The experts then take the status documents of their UIs and create the accessibility documents for the customers. As mentioned earlier, the mapping to the external standard formats can be done automatically.
This mitigation reduces the effort factor from 2x to 1x
UI Technology Diversity
The mitigation again is standardization – using fewer UI technologies. This allows:
- Better accessibility support by the technology
- More code checks
- More test automation
Some of the UI technologies have been completely removed from S/4HANA. However, we can not get rid of all existing UI technologies, at least not at once.
But the good news here are:
- 95% of the UIs are already using standardized UI technologies, so the remaining UI technologies do not have much impact on the effort
- For some use cases, the UIs are only configured or generated, so it is sufficient to test the UI runtime or generator instead of each individual UI.
Taking this all together, this reduces the effort from 5x to 1x
Number of UIs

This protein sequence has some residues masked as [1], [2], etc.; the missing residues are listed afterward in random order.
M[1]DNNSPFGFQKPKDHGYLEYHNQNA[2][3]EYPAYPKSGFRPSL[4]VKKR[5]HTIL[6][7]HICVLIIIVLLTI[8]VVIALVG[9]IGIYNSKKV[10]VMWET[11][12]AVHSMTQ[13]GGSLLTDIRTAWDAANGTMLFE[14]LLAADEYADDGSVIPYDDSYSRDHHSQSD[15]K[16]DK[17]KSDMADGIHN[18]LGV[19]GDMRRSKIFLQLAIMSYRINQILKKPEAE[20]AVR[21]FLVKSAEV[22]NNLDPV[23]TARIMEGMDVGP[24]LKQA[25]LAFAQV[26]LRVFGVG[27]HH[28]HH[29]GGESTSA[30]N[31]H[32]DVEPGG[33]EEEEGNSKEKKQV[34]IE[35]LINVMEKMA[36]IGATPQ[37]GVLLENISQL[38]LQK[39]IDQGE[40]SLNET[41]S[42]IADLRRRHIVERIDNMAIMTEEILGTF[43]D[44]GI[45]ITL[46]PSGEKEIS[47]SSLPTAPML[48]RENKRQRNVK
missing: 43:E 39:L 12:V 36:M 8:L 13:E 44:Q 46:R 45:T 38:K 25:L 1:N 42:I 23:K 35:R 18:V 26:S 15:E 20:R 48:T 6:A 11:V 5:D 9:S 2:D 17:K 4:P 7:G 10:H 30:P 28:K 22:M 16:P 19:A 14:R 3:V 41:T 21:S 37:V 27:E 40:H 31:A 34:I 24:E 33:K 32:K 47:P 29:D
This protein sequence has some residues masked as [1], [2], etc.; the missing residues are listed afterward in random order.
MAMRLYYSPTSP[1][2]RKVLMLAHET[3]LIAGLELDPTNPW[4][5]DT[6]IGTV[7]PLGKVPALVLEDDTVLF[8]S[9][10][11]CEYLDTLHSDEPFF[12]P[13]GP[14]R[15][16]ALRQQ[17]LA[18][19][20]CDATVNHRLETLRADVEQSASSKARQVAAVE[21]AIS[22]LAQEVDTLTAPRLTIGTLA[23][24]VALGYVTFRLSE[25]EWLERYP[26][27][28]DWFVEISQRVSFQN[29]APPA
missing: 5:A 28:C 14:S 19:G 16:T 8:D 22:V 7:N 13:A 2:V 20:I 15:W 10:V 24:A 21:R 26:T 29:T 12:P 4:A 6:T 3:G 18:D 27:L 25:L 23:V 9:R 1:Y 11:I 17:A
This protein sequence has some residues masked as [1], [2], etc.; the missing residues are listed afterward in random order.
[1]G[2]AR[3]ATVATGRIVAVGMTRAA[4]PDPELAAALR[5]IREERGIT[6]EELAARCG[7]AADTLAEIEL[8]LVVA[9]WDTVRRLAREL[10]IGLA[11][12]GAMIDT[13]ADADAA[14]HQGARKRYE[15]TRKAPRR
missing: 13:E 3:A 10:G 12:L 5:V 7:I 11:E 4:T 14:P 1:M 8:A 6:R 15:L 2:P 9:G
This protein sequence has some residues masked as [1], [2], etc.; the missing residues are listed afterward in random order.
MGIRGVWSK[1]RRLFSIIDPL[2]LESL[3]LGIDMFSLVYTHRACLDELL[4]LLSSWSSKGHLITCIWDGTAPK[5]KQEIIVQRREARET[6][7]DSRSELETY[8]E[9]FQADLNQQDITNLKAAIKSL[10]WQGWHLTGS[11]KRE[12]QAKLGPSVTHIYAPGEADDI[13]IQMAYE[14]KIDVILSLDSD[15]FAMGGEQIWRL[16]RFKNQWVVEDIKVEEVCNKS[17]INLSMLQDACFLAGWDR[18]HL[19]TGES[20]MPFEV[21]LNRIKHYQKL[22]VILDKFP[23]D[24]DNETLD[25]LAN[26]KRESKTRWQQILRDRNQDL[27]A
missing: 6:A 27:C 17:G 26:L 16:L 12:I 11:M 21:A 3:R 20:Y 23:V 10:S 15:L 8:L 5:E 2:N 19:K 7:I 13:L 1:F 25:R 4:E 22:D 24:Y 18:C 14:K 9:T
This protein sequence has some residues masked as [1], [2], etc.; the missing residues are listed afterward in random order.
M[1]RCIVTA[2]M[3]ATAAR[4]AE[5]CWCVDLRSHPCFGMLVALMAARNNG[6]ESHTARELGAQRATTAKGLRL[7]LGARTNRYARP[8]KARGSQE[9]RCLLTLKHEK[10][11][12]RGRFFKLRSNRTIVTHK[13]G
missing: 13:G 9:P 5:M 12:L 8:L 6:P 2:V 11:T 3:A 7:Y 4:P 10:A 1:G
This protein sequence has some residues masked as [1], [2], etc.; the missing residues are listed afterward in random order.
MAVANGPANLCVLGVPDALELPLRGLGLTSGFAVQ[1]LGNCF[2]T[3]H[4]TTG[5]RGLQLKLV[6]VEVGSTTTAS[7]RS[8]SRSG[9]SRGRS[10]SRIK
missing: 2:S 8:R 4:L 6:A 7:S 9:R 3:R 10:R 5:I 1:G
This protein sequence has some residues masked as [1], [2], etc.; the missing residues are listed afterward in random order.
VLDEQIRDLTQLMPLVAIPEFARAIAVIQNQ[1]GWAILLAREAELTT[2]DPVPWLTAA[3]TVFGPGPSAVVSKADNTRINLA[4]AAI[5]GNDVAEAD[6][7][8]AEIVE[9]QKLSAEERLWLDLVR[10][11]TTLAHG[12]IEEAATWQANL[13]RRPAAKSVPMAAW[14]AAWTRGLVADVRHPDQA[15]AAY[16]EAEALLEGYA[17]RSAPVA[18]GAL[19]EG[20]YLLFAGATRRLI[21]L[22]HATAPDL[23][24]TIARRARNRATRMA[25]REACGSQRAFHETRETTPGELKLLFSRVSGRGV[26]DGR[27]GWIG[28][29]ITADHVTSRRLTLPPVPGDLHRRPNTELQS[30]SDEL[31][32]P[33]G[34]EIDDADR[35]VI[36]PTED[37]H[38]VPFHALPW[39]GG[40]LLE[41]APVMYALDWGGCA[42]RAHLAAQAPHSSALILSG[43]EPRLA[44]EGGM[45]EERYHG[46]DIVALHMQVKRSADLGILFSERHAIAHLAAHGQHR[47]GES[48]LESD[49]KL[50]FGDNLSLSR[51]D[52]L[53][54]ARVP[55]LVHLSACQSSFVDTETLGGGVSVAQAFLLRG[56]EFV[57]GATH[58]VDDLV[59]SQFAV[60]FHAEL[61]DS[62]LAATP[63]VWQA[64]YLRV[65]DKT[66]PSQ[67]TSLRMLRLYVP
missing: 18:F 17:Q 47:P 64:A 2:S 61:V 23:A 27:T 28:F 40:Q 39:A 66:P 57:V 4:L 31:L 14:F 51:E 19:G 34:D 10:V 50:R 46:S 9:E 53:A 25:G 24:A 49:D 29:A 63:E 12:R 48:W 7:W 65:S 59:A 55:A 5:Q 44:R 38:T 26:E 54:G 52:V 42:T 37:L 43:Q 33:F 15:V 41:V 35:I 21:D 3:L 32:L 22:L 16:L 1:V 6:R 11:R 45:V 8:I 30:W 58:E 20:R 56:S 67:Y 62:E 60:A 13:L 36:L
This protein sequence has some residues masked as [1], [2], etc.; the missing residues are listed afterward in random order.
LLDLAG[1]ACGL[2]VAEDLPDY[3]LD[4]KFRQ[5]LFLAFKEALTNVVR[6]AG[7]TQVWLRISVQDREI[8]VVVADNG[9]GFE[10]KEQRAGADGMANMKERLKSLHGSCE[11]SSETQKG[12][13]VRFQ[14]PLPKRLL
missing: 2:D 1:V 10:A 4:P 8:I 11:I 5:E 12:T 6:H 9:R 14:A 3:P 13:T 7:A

The numbers above are for S/4HANA 1809 FPS2.
From the ~14.000 UIs in scope of SAP S/4HANA, we can subtract the UIs which are unchanged compared to SAP ERP – the accessibility status and the documents are available there.
From the remaining 1800 UIs which are specific for SAP S/4HANA, ~800 are accessible by their technology, either a framework or generator as explained earlier.
This leaves us with ~1000 UIs which are relevant for individual accessibility tests. Even after coming down to 1000 test relevant UIs, these can not be tested each shipment. The solution is to reuse results unless an update is required. Roughly 90% have been tested already.
100 UIs remain as a test backlog. They have either not been tested yet, or a test found accessibility issues. SAP S/4HANA Development is working hard to reduce the backlog further each shipment.
The combination of all the mitigations above reduces a herd of elephants by factor 6363 into manageable slices. Mission accomplished.